The floodgates would open after the turn of the century, bringing us to a point where 29 states now allow the use of marijuana for medical purposes—while nine others allow recreational use. Turning this into a state issue has done little to slow down the debate either, as advocates argue for the medical benefits and detractors point to what they feel is a lack of evidence. Does one side have a stronger case than the other?
Tweet March is a big month for marijuana in Illinois. The current cannabis ballot question in Cook County is nonbinding. That question would read: If it is approved there it will go before the House in the coming weeks.
Separately, lawmakers have held several hearings in recent months on legislation that would legalize marijuana in the state without referring a question to voters.
Meanwhile, candidates for governor and attorney general have repeatedly addressed cannabis policy issues, with some making legalization a centerpiece of their campaigns. Primary elections to pick the Democratic and Republican nominees for those offices will also be held on March See below to learn how the candidates responded to a marijuana legalization question included in a new survey conducted by the State Journal-Register newspaper in Springfield, Illinois.
Marijuana Moment has also embedded relevant tweets from some candidates. I voted to decriminalize marijuana in and am co-sponsoring legislation to legalize marijuana. I believe that existing marijuana policies unfairly target communities of color, tear apart Illinois families, and unnecessarily burden taxpayers with the costs of prosecuting low-level offenses.
By legalizing and taxing marijuana and by exercising my commutation powers, we can keep families together and raise Marijuana legalization debate to invest in our communities. That means it requires a public health solution. I would sign legislation only if the public approves, via an advisory referendum.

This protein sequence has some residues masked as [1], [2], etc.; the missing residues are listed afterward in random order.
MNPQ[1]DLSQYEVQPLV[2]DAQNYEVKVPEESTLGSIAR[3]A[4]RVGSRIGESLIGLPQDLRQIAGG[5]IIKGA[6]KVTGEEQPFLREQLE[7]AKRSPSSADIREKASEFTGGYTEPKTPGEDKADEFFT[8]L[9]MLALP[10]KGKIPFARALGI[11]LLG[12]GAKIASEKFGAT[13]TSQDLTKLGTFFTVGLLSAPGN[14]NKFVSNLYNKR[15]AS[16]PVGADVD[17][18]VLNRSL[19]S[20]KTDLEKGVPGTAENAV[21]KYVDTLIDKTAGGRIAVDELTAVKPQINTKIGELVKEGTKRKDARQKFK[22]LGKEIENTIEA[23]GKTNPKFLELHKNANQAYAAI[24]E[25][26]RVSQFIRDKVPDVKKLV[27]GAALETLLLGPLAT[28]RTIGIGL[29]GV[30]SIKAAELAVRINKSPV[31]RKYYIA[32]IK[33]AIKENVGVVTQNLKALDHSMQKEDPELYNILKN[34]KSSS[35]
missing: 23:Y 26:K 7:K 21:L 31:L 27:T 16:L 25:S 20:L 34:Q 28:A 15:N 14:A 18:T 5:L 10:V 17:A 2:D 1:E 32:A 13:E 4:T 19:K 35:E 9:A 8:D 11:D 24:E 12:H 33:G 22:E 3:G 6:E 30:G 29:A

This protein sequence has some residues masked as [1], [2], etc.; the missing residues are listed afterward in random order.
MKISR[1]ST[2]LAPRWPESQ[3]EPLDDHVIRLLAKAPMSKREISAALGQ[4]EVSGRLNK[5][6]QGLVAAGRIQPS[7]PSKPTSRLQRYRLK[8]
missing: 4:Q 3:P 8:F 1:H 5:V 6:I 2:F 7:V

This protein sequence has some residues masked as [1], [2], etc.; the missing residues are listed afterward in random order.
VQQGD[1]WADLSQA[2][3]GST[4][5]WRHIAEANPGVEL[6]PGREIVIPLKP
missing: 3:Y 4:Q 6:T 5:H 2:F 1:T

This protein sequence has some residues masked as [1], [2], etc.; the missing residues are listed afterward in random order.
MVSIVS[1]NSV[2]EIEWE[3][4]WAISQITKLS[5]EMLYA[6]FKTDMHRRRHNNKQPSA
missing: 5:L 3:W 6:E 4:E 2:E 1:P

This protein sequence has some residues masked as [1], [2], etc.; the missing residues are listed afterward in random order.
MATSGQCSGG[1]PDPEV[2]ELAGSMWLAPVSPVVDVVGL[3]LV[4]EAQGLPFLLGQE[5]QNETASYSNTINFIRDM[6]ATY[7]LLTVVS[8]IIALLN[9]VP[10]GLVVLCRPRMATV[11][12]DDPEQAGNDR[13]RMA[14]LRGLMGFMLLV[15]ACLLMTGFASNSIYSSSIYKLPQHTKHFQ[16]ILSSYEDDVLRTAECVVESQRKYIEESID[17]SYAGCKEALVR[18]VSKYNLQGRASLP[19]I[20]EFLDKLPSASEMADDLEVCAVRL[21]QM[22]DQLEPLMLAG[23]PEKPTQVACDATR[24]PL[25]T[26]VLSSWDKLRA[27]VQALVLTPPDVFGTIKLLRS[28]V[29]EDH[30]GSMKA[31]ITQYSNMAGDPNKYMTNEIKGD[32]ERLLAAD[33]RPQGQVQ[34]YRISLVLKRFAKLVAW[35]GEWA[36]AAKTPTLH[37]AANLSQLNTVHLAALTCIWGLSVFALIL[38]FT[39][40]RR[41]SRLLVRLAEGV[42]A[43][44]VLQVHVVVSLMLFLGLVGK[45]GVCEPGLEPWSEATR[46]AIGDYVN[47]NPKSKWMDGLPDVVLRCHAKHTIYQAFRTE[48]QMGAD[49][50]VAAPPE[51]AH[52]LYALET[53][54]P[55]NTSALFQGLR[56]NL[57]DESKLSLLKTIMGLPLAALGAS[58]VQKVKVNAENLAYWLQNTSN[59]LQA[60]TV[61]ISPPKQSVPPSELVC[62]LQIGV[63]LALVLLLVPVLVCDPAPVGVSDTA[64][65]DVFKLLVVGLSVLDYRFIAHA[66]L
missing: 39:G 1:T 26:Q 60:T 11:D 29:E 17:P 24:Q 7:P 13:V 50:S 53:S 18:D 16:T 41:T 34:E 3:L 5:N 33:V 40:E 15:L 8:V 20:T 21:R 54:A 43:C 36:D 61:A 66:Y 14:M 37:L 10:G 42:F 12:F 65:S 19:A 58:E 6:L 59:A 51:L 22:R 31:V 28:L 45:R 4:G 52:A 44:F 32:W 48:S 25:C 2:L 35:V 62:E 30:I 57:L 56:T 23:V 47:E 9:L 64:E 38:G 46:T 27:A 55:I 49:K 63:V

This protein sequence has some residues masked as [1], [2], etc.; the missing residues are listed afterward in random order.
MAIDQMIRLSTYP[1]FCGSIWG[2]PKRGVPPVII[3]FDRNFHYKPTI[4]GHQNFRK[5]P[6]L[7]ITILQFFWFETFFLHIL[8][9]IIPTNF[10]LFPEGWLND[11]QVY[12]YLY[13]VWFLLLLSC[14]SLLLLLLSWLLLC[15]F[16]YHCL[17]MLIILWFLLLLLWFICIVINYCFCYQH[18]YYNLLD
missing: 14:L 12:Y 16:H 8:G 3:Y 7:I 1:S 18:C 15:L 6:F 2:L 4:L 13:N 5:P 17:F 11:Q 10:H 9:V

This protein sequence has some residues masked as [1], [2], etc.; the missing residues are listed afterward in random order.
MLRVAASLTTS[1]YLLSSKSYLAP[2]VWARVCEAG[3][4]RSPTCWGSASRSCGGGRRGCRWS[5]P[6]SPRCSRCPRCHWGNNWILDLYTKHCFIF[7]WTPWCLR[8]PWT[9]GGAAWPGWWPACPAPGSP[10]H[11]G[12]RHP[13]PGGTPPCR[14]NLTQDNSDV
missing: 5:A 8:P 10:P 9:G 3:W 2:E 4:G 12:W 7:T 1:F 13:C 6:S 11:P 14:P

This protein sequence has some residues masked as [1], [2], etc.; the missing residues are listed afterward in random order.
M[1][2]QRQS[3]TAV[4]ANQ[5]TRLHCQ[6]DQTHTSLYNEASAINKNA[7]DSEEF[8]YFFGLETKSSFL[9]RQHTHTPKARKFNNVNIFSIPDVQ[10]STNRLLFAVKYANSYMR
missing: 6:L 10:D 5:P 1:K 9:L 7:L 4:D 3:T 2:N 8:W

But prohibition has proven to be more harmful than marijuana itself, and we have people sitting in jail for non-violent drug offenses. I would commute sentences and expunge the records of those who are guilty of marijuana offenses alone.
This is a business that has a lot of potential development. It must be a referendum voted on by the people to legalize recreational marijuana. As governor of IL, I will sign legislation if the public votes in support of legalization. You deserve to know what the legal marijuana industry would look like.
Even if the revenue increase was enough to solve our budget problems — which it is not — legalizing marijuana is the wrong way to solve our budget problems. The Colorado Impact Study on the effect of legalizing marijuana found: During the same time, all traffic deaths increased 11 percent.
Nationally youth past month marijuana use declined 4 percent during the same time. Illinois needs real, structural reform, not quick fixes. Thank you for your support.
This would generate tens of thousands of new jobs and billions of dollars in extra revenue for the State of Illinois.